Alright then. Your pie is now all accounted for. You've fed all your guests, and even had a bit to eat yourself. Budgeting is simply taking the pie that you have already baked, and cutting a slice for every guest. Some guests (your landlord) expect the same size every month or they get upset. Some don't care, and can even skip a slice (like that movie theater), leaving extra pie for your own savings account. But once in awhile, an unexpected guest will come banging on the door and insist you let them in and serve them some pie too.
This is where budgeting will either fall apart, or save the day. This unexpected guest might be your best friend's wedding; and the strong desire to purchase an expensive gift. It might be a worn out brake pad that needs replacing now. Or maybe it's an emergency room visit. Whatever the nature of the call; that slice of pie needs to be served.
You might have enough in your discretionary funds. Skip the morning coffee, the weekly restaurant meal, and you've covered the expense. More likely, it cuts a little deeper. The beauty of a budget is that when this unexpected guest comes to call, you can look at the budget and re-think the slices of your discretionary half of the pie. You can usually trim the food bill by eating in and bringing a brown bag lunch. Serve spaghetti and jarred sauce, or make a big pot of rice. Meals might be less exciting, but it's only temporary. Just until you finish slivering off enough pie to feed that unexpected bill, and send it on it's way.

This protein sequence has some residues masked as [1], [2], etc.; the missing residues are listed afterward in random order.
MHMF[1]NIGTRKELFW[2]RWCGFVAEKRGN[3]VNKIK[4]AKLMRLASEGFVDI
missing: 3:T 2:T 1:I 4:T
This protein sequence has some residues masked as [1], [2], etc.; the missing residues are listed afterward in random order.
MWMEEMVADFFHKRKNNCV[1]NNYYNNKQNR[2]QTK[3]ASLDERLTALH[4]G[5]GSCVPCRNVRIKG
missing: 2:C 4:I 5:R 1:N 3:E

Income - (Fixed Expenses + Self Imposed Savings)
If you want a formula, look to your right. A budget is just the money you have to work with. If you don't balance that, you go into unhealthy debt. Unhealthy debt is debt that you are not in control of. It means that your monthly expenses exceed your income, and you don't have a way to pay it off. Healthy debt is debt (preferably for something like a house or medical expenses) that you are paying down every month, while continuing to also put money into savings.
Not everyone can contribute to savings of course, and not everyone can stay out of debt. There are doctors to pay, babies that insist on coming near their due date, and tires that will go flat at the oddest of times. But knowing what the ideal is, and living below your means most of the time, will help you to stay in control (or even give you a bit of a buffer) when the big things hit.
Going back to the pie analogy. Once in awhile, you might be able to run to the kitchen and bake an extra pie for emergency guests. But if every night you keep running out, eventually your guests are going to stop coming. Cutting you off from the resources they offer. (like shelter, transportation, heat...) So if someone takes a bigger slice than you anticipated, you're going to have to give the people you like (the ones who are most willing to be put on hold...like Ms. New Shoes, or Mr. Movie Ticket) a smaller slice. Just this time.
And if every night, you make sure to stick any leftover pie slices in the freezer instead of overindulging...you'll have a nice variety of slices to munch on the next time someone else polishes off the last of your fresh one.